Well, it's late Friday here on the west coast, and neither party involved has yet confimed reports that Google has bought AdMeld for $400 million.
Assuming the deal is in its final stages, though, there will be lots of questions about the acquisition once it finally closes. Most importantly, what does this mean for online advertising?
To shed more light on the potential deal, I reached out to Myles Younger, co-founder and head of marketing and business development at a company based out of San Francisco called Canned Banners. The startup lowers the barrier of entry to display advertising by enabling anyone--ad networks, sales teams, bloggers--to create banner ads in a matter of minutes.
He got back to me with some thoughts I found insightful enough to want to share here:
"The AdMeld acquisition looks to me like more vertical integration on Google's part," said Younger. "In light of the fact that 'hockey stick' revenue growth from classic search advertising is over, Google sees display advertising as a major driver of future ad revenue and earnings growth."
There's little to argue with there. Look no further than news from... yesterday morning. Google VP of display advertising Neal Mohan argues that display advertising will grow to become a $200 billion industry by 2015. The reason, Mohan says, is that, while impressions might decrease by 25 percent, engagement across the board will rise about 50 percent. And when it comes to advertising, engagement is everything.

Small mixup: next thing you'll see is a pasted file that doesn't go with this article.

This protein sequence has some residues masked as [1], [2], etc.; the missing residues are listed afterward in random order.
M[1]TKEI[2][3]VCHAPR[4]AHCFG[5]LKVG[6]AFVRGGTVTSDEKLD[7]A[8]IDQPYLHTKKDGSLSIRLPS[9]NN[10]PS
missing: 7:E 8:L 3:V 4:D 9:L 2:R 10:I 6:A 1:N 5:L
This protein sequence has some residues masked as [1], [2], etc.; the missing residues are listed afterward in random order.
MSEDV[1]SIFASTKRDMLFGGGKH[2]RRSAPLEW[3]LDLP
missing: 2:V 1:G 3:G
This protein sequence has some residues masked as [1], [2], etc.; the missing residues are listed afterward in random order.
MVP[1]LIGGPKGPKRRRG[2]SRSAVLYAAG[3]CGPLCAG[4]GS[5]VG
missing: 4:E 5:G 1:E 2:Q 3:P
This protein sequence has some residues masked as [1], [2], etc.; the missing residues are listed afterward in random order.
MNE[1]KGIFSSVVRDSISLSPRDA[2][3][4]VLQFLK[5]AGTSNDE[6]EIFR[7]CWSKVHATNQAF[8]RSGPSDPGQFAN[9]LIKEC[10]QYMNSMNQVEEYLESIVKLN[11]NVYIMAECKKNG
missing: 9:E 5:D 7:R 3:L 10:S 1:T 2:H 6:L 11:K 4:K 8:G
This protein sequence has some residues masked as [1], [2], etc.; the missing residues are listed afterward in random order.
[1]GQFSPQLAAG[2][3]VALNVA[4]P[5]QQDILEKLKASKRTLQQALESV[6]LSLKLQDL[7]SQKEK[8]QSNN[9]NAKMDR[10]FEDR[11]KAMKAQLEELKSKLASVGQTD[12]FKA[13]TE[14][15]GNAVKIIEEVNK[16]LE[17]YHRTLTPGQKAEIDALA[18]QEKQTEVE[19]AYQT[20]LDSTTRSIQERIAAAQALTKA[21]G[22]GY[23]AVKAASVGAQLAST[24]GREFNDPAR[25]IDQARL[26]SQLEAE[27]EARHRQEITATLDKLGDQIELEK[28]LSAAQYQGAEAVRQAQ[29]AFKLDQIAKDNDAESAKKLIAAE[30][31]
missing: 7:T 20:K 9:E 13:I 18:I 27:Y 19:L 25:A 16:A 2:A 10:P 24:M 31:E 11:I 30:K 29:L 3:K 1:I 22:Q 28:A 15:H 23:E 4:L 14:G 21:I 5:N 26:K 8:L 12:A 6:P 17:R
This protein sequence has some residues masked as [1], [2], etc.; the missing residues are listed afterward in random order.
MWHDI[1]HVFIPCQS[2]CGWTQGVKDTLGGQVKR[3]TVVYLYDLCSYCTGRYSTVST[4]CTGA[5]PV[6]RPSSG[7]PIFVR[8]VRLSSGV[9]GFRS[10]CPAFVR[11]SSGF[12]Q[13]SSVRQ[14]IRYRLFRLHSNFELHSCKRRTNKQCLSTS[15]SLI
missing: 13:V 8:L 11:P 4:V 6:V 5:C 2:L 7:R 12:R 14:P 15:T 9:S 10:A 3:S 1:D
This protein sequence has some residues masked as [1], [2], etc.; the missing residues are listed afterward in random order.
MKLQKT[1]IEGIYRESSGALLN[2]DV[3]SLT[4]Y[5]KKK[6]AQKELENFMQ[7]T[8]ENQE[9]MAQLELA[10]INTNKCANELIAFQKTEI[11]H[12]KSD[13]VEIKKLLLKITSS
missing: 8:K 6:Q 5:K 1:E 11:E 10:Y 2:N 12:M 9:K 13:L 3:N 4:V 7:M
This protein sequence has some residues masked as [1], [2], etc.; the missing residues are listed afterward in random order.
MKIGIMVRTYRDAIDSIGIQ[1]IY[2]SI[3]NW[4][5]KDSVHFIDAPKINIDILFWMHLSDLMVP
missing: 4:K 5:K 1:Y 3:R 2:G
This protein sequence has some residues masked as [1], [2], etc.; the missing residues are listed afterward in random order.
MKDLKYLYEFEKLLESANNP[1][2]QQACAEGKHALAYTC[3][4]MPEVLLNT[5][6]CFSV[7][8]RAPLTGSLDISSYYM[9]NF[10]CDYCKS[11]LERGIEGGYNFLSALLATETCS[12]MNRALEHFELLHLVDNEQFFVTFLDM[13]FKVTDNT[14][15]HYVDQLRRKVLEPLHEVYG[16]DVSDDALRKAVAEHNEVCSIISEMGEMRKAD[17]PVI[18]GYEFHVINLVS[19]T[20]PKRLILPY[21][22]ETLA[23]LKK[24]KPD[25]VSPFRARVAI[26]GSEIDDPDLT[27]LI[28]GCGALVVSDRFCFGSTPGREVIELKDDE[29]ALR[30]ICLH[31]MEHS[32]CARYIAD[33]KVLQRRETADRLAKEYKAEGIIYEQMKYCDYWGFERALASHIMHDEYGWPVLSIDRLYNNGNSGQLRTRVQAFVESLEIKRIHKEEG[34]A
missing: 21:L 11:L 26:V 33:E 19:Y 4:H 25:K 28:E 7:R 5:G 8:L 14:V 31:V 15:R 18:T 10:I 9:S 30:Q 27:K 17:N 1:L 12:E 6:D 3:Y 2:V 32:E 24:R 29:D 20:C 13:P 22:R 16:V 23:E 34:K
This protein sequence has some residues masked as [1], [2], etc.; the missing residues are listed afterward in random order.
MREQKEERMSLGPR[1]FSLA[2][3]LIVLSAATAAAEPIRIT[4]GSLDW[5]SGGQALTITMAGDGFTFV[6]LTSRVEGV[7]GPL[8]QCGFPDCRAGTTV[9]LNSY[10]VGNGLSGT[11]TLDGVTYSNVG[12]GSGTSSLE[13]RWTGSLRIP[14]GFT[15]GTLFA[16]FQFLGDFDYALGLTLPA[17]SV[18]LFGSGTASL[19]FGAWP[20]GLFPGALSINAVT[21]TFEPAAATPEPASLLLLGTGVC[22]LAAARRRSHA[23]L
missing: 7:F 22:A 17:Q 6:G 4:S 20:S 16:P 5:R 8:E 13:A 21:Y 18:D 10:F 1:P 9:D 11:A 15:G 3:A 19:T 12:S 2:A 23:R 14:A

Additionally, as Younger pointed out to me, Mohan has suggested that $0.28 of every dollar spent on display advertising gets "lost in the friction." It's a giant problem, one which Younger's Canned Banners aims to partly solve and one which Google could be hoping to tackle in a major way with the acquisition of AdMeld.
Here are the most important advertising services and outlets owned by Google:
- AdWords, self-serve ad buying platform, launched by Google in 2000.
- AdSense, ad serving application, acquired by Google for $102 million in 2003.
- DoubleClick, ad serving platform, founded in 1996 and bought by Google for $3.1 billion in 2008.
- AdMob, mobile advertising platform, acquired by Google for $750 million in 2009.
- Teracent, creative optimization, bought by Google for undisclosed price in 2009.
- Invite Media, ad exchange, acquired by DoubleClick for $81 million in 2010.
- AdMeld, ad selling platform and yield maximizer, acquired by Google for $400 million in 2011?
"Once you put all those together (plus more to come, I'm sure)," says Younger, "you've got something truly unique that could finally 'democratize' display advertising and open the floodgates for millions of smaller advertisers who are sick and tired of being stuck with boring text ads or little thumbnail ads on Facebook."
More and more, it looks like Google has no choice but to buy AdMeld. Unless, that is, the company wants to just recreate AdMeld's features from inside the company. But that would inevitably raise a lawsuit stink, and no one wants to deal with that.
In the meantime, we await confirmation of the deal.
To learn more about self-serve advertising and the industry as a whole, check out this column by Younger on Adotas.com.